Sociologist Tracks Rising Dissentby Chris Carroll | Photos courtesy of South Bend Voice via Flickr, Jonathan Mcintosh, Steve Kaiser via Flickr, Alejandro Alvarez, Alex Wright, and Mark Dixon
When people hoist signs and raise their voices, it’s a cue for sociology Professor Dana Fisher to start collecting data.
A leading researcher of the motivations and dynamics of mass street protests, Fisher says the United States is in the midst of a historic surge of civil dissent: “We’re seeing an amazing revitalization of American democracy, with people engaging in politics in a way I haven’t seen before in my lifetime.”
This fall, chapters from her upcoming book, “American Resistance,” due in 2019 from Columbia University Press, are going live. She took time out from writing to talk about some of the biggest street protests of recent years.
1999 Seattle WTO Protest
The so-called “Battle in Seattle,” including tens of thousands of peaceful activists decrying globalization and pockets of violent anarchists, foreshadowed bigger protests in the new millennium.
2003 Feb. 15 Iraq War Protest
As many as 1 million people turned out in New York City to protest the impending war in Iraq, while sister marches took place globally. Crowd control measures were notably aggressive, Fisher says, and the city paid settlements to protestors who charged that police had violated their rights.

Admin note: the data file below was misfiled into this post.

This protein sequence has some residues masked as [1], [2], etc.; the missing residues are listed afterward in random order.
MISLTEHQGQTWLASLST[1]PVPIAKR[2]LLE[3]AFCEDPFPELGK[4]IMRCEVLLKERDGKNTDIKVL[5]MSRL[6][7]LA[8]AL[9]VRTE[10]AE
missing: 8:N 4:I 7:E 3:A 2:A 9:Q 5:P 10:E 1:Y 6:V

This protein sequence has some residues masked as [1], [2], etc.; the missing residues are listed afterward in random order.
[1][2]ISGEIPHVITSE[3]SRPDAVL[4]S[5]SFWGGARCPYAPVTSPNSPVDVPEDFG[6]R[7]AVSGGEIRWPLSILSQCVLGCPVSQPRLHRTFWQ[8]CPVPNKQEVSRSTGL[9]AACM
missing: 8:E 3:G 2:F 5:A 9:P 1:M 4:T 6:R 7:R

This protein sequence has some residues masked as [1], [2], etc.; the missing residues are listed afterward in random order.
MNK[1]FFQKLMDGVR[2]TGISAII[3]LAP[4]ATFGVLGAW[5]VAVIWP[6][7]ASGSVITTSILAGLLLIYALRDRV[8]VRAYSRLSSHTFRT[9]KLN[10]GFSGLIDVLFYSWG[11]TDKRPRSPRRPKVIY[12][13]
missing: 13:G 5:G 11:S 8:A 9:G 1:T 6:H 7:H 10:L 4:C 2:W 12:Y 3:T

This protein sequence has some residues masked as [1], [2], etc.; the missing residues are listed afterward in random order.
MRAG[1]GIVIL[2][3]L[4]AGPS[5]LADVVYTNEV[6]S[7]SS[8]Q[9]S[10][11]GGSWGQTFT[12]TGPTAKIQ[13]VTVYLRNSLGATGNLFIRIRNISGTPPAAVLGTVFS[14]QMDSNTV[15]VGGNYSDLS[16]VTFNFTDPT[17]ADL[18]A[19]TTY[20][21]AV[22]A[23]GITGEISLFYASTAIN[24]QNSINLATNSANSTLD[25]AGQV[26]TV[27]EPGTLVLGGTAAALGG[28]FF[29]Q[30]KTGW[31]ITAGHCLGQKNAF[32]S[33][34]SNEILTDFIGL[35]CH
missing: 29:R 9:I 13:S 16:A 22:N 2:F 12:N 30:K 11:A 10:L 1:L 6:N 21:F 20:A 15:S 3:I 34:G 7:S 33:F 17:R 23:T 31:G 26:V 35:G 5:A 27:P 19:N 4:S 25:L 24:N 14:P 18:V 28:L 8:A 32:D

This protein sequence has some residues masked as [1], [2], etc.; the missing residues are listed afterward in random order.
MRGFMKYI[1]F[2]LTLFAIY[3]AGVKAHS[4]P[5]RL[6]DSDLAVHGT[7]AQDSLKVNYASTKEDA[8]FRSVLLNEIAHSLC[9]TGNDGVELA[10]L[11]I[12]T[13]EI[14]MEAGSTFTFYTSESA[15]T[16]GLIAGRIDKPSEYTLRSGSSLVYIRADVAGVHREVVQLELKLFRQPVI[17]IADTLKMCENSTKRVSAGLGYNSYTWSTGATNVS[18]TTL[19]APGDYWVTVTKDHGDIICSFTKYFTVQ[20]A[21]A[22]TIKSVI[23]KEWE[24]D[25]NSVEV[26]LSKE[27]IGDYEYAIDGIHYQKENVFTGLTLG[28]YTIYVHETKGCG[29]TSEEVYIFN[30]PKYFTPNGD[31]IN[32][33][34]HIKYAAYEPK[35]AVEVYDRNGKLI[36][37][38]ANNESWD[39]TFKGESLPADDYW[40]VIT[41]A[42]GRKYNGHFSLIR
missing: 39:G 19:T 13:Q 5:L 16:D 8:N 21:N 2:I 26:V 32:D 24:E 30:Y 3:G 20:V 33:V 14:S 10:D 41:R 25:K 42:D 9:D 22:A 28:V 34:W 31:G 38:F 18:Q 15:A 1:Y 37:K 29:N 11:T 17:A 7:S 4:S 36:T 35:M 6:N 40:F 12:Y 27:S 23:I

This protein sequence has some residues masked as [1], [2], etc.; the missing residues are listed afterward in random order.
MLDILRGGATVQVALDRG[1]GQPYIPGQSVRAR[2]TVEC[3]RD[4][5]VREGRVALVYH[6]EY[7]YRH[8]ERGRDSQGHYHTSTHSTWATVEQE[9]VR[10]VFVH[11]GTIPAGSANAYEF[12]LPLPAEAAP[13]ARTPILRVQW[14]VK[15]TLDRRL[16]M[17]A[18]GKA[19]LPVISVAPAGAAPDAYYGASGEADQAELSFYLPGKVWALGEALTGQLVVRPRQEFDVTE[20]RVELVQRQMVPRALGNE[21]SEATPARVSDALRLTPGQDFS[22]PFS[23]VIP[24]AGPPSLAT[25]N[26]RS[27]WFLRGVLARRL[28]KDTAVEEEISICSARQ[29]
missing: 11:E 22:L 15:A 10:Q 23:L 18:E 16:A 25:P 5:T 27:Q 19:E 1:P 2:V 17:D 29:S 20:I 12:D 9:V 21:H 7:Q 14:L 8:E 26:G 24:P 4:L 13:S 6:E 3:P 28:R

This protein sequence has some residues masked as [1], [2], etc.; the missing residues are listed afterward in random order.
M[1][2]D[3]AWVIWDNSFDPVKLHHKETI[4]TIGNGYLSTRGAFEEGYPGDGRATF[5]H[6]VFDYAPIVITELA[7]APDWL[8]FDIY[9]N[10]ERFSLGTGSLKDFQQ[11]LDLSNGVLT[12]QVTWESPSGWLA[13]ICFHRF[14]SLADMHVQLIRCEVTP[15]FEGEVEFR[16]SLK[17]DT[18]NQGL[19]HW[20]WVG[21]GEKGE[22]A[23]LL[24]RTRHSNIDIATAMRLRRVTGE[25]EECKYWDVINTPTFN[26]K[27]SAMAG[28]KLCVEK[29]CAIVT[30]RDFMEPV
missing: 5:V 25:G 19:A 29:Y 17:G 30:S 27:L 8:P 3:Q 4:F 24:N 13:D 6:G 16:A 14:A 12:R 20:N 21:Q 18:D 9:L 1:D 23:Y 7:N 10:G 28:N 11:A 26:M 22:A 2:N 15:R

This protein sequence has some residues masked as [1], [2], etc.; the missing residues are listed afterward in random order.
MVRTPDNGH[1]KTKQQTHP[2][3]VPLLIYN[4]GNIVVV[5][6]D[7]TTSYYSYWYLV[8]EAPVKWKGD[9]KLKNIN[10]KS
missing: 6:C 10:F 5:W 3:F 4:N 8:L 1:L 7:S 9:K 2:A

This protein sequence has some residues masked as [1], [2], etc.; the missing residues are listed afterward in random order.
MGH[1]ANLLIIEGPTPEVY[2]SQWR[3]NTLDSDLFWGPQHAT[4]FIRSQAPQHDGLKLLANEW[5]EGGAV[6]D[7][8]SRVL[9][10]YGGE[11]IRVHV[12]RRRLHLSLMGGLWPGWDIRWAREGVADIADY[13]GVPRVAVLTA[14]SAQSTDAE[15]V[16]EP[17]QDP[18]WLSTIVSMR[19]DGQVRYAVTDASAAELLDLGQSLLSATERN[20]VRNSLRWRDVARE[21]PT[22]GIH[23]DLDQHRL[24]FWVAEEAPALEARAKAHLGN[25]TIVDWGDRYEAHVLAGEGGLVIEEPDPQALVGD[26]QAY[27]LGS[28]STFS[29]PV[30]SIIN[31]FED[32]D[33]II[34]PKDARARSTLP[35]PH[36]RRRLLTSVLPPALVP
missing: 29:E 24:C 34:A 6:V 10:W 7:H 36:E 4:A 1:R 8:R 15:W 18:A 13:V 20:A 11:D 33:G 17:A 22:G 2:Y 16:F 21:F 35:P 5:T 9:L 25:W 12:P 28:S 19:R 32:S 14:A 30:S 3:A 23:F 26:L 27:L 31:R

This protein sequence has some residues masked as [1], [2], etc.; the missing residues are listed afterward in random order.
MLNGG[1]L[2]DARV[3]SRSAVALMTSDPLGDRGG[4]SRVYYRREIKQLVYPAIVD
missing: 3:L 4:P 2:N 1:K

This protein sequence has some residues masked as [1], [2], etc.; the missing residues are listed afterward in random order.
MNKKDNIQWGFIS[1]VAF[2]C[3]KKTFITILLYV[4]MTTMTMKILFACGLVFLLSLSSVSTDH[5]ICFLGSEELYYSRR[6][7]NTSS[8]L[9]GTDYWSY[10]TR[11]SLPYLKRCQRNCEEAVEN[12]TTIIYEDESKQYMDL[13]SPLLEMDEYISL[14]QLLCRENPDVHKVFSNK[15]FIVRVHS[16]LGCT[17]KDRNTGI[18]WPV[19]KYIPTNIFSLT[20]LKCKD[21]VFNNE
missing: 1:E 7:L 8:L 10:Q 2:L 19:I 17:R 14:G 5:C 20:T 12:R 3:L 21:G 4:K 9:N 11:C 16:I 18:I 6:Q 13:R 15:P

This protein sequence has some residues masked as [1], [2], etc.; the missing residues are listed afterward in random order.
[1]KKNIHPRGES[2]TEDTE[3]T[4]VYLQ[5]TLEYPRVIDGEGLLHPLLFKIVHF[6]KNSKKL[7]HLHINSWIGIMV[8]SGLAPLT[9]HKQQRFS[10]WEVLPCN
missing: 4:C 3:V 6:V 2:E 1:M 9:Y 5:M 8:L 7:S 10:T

2004 Republican National Convention
Fisher’s data from the NYC event showed many marchers were protesting the Patriot Act, which upped surveillance authorities and broadened the definition of terrorism. Police, meanwhile, were accused of preemptively targeting marchers.
2014 People’s Climate March
The single biggest anti-global warming march ever, with 311,000 or more in NYC alone, heralded the arrival of climate change as a mainstream U.S. concern, Fisher says.
2017 Women’s March
The era of protest kicked into high gear in Washington, D.C., a day after President Donald Trump’s inauguration—the first of several big marches this year. Women’s issues were front and center, Fisher says, “but the degree to which there was a wide swath of progressive issues, including the environment and immigrants’ rights, was noteworthy.”
Leave a Reply
* indicates a required field